GitHub, GitLab, BitBucket, Reddit, Twitter, Slack, Teams, and Discord. These are the familiar tools and websites for a developer. We are browsing through the web every day and are stunned by a new shiny open-source software or library. As a software developer, it is entirely reasonable to make use of this tremendous open-source community. Unfortunately, some people aren’t even thinking about giving something back.
Many people have good reasons not to contribute. Family, no need to sit in front of the computer again after 8 to 10 hours of work or their free time is just fully booked – just to show some of the reasons. And that is fine!
I’m a developer for 6+ years and haven’t thought about giving anything back. I was busy learning new stuff or just too lazy to do some extra work.
When I moved from Hamburg to Augsburg in December 2018 to start my new job at ProSiebenSat.1, I thought about my whole career outside of my daily job. Is contributing to the community only about making a pull request on GitHub? No! There must be another way.
I heard the first time about meetup.com in Hamburg. For those who have never heard about it, Meetup is a service used to organize online groups that host in-person events for people with similar interests.
There are a lot of meetups for developers. I signed up for several ones, but the motivation before the event was so low that I signed off every time.
Sitting in my new room in Augsburg, I rethought the whole situation and discovered something called NodeSchool.
NodeSchool is a global open-source organization, run by volunteers. These are in-person hosted workshops, usually free, in which participants themselves are “used as curriculum” and mentors help attendees work through the challenges.
I thought: “I can do that. I’ve been a web developer for several years!”. So, I contacted the organizers to apply as a Mentor for the NodeSchool in Augsburg. This was the point where I set the ball rolling.
Since the first NodeSchool Augsburg event, I’ve met a lot of great people, started as a Co. Organizer for the NodeSchool Munich and other meetups and even began to share my knowledge as a speaker.
You don’t need to contribute to the most starred repository or be a developer of a fancy framework to do something. With events like NodeSchool, Women in Tech, Programming for Kids , and many more you can help people, getting started or getting an interest in IT.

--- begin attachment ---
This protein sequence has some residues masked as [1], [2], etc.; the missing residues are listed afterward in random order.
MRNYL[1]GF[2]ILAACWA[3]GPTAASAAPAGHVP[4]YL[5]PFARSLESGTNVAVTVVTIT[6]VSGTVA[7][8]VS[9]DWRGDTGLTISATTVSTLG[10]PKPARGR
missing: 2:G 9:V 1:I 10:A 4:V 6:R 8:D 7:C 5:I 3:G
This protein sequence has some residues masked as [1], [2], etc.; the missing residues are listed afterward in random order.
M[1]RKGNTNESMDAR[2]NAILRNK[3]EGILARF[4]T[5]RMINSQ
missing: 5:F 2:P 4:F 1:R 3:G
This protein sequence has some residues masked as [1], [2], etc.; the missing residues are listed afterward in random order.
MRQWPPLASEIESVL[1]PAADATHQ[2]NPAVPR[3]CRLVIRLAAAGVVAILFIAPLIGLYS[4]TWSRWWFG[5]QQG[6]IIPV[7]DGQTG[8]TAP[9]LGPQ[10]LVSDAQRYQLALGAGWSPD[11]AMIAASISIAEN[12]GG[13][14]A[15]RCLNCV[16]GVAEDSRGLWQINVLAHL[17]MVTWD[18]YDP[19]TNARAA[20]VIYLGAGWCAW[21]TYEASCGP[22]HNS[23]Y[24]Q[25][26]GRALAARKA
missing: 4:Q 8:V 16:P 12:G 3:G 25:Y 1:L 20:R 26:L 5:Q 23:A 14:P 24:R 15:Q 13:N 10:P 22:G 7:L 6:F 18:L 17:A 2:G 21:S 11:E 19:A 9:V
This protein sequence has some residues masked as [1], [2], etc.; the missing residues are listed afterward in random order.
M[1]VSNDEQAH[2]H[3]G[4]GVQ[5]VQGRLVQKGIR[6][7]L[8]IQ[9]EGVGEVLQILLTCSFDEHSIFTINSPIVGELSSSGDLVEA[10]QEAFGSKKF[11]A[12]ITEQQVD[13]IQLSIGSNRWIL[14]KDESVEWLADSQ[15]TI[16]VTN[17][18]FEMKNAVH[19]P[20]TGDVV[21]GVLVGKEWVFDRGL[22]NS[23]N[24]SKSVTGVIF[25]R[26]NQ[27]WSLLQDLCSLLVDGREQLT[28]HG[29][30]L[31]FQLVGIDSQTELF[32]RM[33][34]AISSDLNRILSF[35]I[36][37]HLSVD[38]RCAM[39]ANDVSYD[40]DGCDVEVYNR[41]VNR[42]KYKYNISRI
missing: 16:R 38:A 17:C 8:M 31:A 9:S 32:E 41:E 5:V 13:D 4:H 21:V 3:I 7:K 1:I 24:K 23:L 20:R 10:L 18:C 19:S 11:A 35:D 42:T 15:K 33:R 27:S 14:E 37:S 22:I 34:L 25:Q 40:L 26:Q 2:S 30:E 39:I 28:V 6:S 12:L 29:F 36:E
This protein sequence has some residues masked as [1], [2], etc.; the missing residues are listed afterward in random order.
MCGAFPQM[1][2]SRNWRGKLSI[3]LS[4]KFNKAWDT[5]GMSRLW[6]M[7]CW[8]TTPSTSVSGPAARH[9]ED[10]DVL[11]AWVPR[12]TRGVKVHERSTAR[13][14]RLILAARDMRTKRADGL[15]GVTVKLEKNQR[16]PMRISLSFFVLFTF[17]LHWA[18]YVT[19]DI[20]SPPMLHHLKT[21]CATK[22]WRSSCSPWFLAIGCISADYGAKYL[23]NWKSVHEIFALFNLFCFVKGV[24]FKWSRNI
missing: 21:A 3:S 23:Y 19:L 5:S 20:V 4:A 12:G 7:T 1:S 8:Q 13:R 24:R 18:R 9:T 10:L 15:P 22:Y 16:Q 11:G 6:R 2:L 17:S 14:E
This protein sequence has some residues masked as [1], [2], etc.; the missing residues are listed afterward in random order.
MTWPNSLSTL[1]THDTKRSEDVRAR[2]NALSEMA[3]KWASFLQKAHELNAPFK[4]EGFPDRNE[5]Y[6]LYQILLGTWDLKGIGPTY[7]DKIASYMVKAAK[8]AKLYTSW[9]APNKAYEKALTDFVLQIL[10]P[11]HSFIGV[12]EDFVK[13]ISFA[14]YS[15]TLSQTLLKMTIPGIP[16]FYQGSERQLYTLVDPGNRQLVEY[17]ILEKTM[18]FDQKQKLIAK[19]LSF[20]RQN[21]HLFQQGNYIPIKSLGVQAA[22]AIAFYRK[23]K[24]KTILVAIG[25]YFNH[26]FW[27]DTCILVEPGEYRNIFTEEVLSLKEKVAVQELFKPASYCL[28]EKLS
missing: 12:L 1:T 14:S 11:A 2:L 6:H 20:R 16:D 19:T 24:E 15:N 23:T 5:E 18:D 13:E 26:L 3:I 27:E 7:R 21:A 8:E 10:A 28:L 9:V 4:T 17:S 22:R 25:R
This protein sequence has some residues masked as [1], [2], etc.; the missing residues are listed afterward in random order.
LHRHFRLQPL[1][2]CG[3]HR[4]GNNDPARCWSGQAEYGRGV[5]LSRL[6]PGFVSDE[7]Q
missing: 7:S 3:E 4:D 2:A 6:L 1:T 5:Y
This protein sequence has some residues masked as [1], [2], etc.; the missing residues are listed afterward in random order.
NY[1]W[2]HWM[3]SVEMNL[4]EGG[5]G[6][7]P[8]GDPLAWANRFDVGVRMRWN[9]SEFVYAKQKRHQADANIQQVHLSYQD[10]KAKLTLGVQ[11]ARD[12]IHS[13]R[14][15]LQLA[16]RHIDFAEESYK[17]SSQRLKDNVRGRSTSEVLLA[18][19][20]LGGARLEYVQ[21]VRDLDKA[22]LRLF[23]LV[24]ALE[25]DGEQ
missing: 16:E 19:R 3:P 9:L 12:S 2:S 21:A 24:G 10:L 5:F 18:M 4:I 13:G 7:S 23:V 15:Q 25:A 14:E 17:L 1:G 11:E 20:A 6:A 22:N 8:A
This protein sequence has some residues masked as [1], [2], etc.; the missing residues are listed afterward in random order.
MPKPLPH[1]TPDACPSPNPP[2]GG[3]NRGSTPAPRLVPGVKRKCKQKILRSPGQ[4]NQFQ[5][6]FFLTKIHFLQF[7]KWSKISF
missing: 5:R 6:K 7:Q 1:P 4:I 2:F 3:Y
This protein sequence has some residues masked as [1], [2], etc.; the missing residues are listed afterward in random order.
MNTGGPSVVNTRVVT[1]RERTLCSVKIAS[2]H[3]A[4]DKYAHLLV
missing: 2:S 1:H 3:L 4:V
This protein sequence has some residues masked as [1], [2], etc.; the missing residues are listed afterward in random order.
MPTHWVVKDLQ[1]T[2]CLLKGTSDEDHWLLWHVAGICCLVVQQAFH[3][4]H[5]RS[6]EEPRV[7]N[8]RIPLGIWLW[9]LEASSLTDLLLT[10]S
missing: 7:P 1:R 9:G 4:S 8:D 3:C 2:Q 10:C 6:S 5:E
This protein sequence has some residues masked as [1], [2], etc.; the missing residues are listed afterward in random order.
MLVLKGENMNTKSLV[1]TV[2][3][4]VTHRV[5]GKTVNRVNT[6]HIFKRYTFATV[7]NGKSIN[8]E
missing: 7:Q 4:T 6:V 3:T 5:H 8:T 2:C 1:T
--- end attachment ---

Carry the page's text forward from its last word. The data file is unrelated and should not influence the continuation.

We recently hosted the 10th version of NodeSchool Munich at ProSiebenSat.1. And hosting a meetup isn’t that much of a hassle – In the worst-case scenario, all you need to do is offering a room and maybe some drinks and food.
After the meetup, we got great feedback and people being thankful for what you are doing is one of the best experiences you can get.
Knowledge sharing is one of the essential things in a developer’s life. Emma Wedekind, for example, started a service called Coding Coach, a place where people can get help if they are stuck or in need of a good mentor. Being a mentor doesn’t take a certain amount of skills and will also help you to improve yourself.
Being a software developer is my cherished dream, and despite how hard and exhausting the work sometimes is, I don’t want to do any other job. This love and this passion, I want to share with everyone.
If you are thinking the same, forget about GitHub, forget about GitLab, give people a hand.
In other words, there are more than enough ways to contribute to the community. Being a mentor, starting a blog, hosting meetups, writing documentation, being active in a discord/slack group, report bugs, give feedback, and many more.
Don’t consume the community only. Be a part of it!